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Revista de Gestão, vol. 25 no. 2
Type: Research Article
ISSN: 2177-8736

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Article
Publication date: 4 July 2016

Zeina Daouk, Rima Bahous and Nahla Nola Bacha

The purpose of this paper is to determine students’ and instructors’ perceptions regarding the effectiveness of implementing active learning strategies in higher education…

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1542

Abstract

Purpose

The purpose of this paper is to determine students’ and instructors’ perceptions regarding the effectiveness of implementing active learning strategies in higher education courses conducted at a tertiary institution in Lebanon.

Design/methodology/approach

Pre-service education students completed a questionnaire, professors were interviewed, and class sessions were observed.

Findings

Main findings indicate that the majority of the learners as well as the instructors favoured active learning and are strong proponents of putting into effect this approach in all their courses. These findings indicate the positive perceptions towards active learning strategies and the possible impact that these perceptions have on students’ performance and learning.

Research limitations/implications

Three major limitations have influenced the efficiency of this study. The number of participants is rather small. Only 37 education students were involved in this study. Furthermore, an additional limitation is that all the participants were females. Yet, it is worth noting that the majority of the students, who are majoring in education at that particular university, are females. Finally, it is worth mentioning that one of the researchers conducted the non-participant observations which might have influenced the data in one way or another.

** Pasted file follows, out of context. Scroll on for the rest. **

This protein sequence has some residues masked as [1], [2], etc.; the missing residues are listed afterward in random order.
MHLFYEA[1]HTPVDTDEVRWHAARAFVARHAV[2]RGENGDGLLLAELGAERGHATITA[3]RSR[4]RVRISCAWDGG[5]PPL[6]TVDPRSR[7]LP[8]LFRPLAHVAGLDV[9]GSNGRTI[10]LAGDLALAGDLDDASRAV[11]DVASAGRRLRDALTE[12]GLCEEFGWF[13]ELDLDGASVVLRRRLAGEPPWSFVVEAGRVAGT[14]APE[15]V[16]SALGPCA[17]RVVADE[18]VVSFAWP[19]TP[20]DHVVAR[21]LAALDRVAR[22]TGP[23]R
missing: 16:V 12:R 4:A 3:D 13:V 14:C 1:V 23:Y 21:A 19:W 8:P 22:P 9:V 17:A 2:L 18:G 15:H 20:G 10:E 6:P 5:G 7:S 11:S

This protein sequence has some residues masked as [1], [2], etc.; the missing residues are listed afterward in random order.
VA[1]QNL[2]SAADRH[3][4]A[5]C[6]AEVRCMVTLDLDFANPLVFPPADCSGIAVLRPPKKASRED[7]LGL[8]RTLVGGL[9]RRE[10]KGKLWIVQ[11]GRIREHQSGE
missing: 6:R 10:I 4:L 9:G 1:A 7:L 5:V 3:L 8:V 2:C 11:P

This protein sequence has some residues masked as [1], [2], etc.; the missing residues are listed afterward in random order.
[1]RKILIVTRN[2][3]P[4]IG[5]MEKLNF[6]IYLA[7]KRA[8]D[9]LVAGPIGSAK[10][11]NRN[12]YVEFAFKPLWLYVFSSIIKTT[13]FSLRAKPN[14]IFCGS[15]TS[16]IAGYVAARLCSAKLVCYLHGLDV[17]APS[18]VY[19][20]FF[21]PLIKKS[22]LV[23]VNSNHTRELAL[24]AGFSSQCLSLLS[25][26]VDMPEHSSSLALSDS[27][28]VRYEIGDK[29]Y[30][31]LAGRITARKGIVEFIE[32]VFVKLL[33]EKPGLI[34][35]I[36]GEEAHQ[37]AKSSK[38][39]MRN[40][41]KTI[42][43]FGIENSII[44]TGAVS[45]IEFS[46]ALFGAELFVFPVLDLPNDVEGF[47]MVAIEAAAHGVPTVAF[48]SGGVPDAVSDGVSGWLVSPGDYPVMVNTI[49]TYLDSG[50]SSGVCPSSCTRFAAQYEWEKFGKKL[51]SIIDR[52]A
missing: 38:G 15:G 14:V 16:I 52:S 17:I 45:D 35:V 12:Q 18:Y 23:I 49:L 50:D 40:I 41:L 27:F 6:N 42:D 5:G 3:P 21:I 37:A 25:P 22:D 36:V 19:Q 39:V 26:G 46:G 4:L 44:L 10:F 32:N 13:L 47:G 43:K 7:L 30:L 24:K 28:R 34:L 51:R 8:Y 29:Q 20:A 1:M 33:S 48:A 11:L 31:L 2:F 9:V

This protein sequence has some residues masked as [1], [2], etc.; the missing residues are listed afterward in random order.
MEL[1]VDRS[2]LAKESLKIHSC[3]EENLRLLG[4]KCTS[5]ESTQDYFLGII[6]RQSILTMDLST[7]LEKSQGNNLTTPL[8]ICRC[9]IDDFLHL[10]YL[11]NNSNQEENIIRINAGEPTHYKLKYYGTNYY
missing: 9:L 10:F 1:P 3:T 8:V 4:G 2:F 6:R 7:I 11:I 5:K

Practical implications

Implications from the results of the study are far reaching. A major implication is for the programmes to reconsider the organization of the classrooms to have rooms that allows for cooperative and group work. Also, classroom organization should be student centred with the teacher’s place not necessarily at the front of the room but possibly at different places in the room or even sitting with the student for some of the assignments. A second implication is that the classroom is to be viewed as a learning situation where the teacher is a guide, a facilitator in the teaching/learning context which would be blended with the lecture method when needed. A further implication is that teacher professional development is a priority for the agenda of educational institutions to help promote teaching effectiveness of this clearly important active learning. After all, the students are doing the learning and the teachers need to guide them in this process.

Originality/value

The main value of this paper is to encourage university faculty members to change their teaching methods in order to engage and motivate learners.

Details

Journal of Applied Research in Higher Education, vol. 8 no. 3
Type: Research Article
ISSN: 2050-7003

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Abstract

Details

Active Learning Strategies in Higher Education
Type: Book
ISBN: 978-1-78714-488-0

Abstract

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Learning Organizations
Type: Book
ISBN: 978-1-83982-431-9

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Article
Publication date: 28 June 2021

Denise Luciana Rieg, Rui M.M. Lima, Diana Mesquita, Fernando Cezar Leandro Scramim and Octavio Mattasoglio Neto

The purpose of this paper is to implement and evaluate active learning strategies to support engineering students in the development of research competences, contributing…

Abstract

Purpose

The purpose of this paper is to implement and evaluate active learning strategies to support engineering students in the development of research competences, contributing to the growing need for a closer relationship between research and teaching.

Design/methodology/approach

This study was developed using an action research approach. The data were collected through observations, questionnaire and focus group in order to evaluate the active learning strategies used in the context of the study, based on students' perceptions.

Findings

The results show that the implementation of active learning strategies, such as research-based learning and think-pair-share enhance the development of research competences, namely critical thinking and written communication. Additionally, this approach enables students to develop further their capstone projects, using the standards demanded in research process.

Research limitations/implications